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u352
May 21st, 2003, 03:34 PM
OK so I ahve talked about training and now with the race looming ahead I don't think there is much more that I can do that shouldn't have already been done.

My question to you guys is what type of mental games do you go through to keep going through a long race.

I asked a friend of mine who is an Iron Man how do I kick that devil off my shoulder becuase I often have that back and forth in my head of excuses to stop. He told me that the angel always wins.

What do you guys do to kick that devils tush.

Fisch
May 21st, 2003, 04:13 PM
You are right about being prepared to exert some degree of
mental toughness in a two+ hour race in cool/cold water .

Some people really thrive mentally on tough physical challenges,
but many others struggle and give up.

For me, after getting half way into a 5 mile/two+hour swim, I began to ask myself "What the Hxxx are you doing out here!!!" Then I saw
my son staring at me in apparent wonderment from an escort canoe, I thought about trying
to explain to people about giving up if I did, I thought about
older guys [and young kids!] beating me, and remembered I was
half way done, I then resolved to finish it no matter what.

So do the visualization thing, be prepared for a little self-doubt,
know it IS going to be a hard but worthwhile task--and go for it!

Leonard Jansen
May 22nd, 2003, 09:10 AM
Generally speaking, people fall into two categories WRT coping mechanisms for endurance events: those who ASSOCIATE with what is going on and those who DISASSOCIATE with what is going on.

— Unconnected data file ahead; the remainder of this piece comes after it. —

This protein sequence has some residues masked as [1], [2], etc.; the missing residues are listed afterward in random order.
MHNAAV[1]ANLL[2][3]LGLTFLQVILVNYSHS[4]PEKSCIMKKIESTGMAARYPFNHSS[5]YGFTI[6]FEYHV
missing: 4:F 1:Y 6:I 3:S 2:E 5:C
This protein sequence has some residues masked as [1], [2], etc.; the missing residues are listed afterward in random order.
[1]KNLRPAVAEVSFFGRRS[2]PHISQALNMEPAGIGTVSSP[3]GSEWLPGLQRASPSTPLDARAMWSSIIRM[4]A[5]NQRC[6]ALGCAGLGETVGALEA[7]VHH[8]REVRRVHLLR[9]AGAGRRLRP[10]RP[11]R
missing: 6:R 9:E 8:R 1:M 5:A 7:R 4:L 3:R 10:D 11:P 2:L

Those who associate spend most of the race carefully monitoring their body and all the other variables in the race. Those who disassociate tend to try to escape what is going on by thinking of other things. Both work, although I believe studies tend to show that most top athletes tend to associate rather than disassociate. Much of how you cope will depend on what type you are.
If you associate (like me, but I'm no star swimmer, sadly), try keeping focused on your technique, pacing with someone, your progress, stroke count, etc as opposed to focusing on your fatigue, aches and the like. In other words, focus on the things that will help your progress and not the negative aspects. If you disassociate, try to conjure up heroic images of yourself ("All hail the great conquerer of the bay"), the supermodel who will undoubtedly be so overwhelmed by your athletic prowess that (s)he will immediately fall into your arms when (s)he sees you in your finisher's t-shirt at the supermarket - you get the idea. Stay away from shark images, Godzilla movies scenes where Godzilla rises up from the bay to destroy Annapolis, etc. Again, accentuate the positive and stay away from the negative.
Most people do mix the two a bit, so be prepared to have plan B when you switch from one mode to the next. Just keep saying "technique/supermodel, technique/supermodel..." and seize on whichever of the two works at the moment and the race will pass in no time.
Before the race, take in the expanse of that beautiful bay and the fact that you are blessed enough to have the health, athletic ability, drive and support to be able to participate in something so utterly beyond the scope of most people's experience.

You WILL make it.

-LBJ